It wasn't all that long ago that a 3.2-megapixel camera on the back of your smartphone was reason to show off. Now, phone-makers like Nokia and Samsung are forging a new frontier of mobile photography aimed at incorporating the technology of a point-and-shoot into the smartphone bundle.
Nokia gets camera savvy with the Nokia Lumia 1020's 41-megapixel sensor and software that saves huge images for lossless cropping. With the niche Samsung Galaxy S4 Zoom, the electronics giant derails from the streamlined smartphone shape by essentially cramming a cellular radio into a point-and-shoot camera with a 10x optical zooming lens.
These two examples of smartphone cameras that go above and beyond the typical phone's shape, experience, and processing capability are just the beginning. We're transitioning into an era of deep convergence that will only further merge the standalone camera into your pocket device. Here's what's coming up.
Right now most smartphones have between 5- and 13-megapixel cameras, but did you know your phone might already be capable of housing a 55-megapixel shooter?
The optical glass and image sensors play a huge role, sure, but so do other elements behind the scenes, like image processing chips and the device's ability to write image files as quickly as the phones can process them.
For example, there's Qualcomm's Snapdragon 800 processor, which is starting to ship with high-end smartphones, like Korea's version of the Samsung Galaxy S4, some models of the Sony Xperia Z Ultra, and LG's "G" series of smartphones.
The 800 integrates two image signal processors (ISPs) into the chipset. That means every smartphone using this processor has the theoretical capability to support images up to 55 megapixels -- not that phone-makers can or even want to implement the hardware and software required to make that happen.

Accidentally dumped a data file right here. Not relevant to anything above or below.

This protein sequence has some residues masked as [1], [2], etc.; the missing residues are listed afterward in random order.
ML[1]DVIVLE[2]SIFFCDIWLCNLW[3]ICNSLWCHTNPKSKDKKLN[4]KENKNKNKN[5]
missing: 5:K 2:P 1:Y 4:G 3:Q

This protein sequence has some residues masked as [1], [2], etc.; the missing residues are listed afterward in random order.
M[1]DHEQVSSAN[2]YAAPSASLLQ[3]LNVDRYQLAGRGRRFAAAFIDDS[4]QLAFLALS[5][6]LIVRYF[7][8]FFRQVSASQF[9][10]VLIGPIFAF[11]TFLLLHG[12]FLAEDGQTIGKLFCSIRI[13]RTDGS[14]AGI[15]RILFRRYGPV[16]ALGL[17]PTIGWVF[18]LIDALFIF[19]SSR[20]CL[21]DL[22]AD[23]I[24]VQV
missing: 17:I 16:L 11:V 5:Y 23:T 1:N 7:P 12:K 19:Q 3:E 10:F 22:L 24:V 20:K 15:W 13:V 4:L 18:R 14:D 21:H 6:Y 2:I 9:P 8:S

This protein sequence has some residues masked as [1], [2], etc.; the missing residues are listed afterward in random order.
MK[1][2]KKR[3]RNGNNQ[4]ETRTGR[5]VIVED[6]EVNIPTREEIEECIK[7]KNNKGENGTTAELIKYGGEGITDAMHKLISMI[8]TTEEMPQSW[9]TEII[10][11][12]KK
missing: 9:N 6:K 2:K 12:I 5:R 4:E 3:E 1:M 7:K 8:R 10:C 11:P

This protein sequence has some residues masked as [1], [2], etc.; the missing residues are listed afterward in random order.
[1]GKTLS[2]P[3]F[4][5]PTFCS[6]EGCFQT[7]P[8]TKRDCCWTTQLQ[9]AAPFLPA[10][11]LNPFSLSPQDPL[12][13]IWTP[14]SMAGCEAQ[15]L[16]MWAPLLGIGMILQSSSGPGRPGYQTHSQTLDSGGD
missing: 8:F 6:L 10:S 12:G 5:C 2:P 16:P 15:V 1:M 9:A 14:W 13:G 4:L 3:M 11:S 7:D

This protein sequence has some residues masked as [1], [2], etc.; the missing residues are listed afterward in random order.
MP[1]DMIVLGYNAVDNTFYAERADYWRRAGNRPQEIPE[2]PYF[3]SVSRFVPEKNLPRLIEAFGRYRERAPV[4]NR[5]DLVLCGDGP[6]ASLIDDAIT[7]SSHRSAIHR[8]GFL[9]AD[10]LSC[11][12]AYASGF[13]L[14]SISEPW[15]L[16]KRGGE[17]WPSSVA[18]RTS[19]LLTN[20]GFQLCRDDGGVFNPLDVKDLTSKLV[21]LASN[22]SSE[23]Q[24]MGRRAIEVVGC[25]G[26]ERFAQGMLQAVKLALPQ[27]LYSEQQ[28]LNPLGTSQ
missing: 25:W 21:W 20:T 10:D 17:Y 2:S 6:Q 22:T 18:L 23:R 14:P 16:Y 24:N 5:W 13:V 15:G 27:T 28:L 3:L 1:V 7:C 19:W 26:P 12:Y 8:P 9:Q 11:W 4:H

We see Nokia tread this path with its 41-megapixel Lumia 1020, and with the Symbian-based 808 PureView before it, but this ultrahigh-megapixel count will be the exception, not the norm.
Smartphones will continue to nudge the size of image files higher, but we'll also continue to see some systems go the other way, capturing large amounts of detail that resolve into relatively bite-size 4-, 5-, and even 6-megapixel morsels, like the "ultrapixels" found in the HTC One, for easier sharing and uploading.
Best smartphone cameras
Multiple front and rear cameras
In addition to the size of the image file a device can support, the smartphone's processing chip dictates the number of cameras that phone-makers can assemble on a single handset. The Snapdragon 800's four-camera support means that future phones could have more than the single front- and rear-facing cameras we've come to expect.
Suppress those 3D camera phone flashback jitters for now. A four-camera layout doesn't necessarily signal a return of the LG Thrill or HTC Evo 3D with their ahead-of-their-time 3D photos and videos -- though that's certainly also a possibility.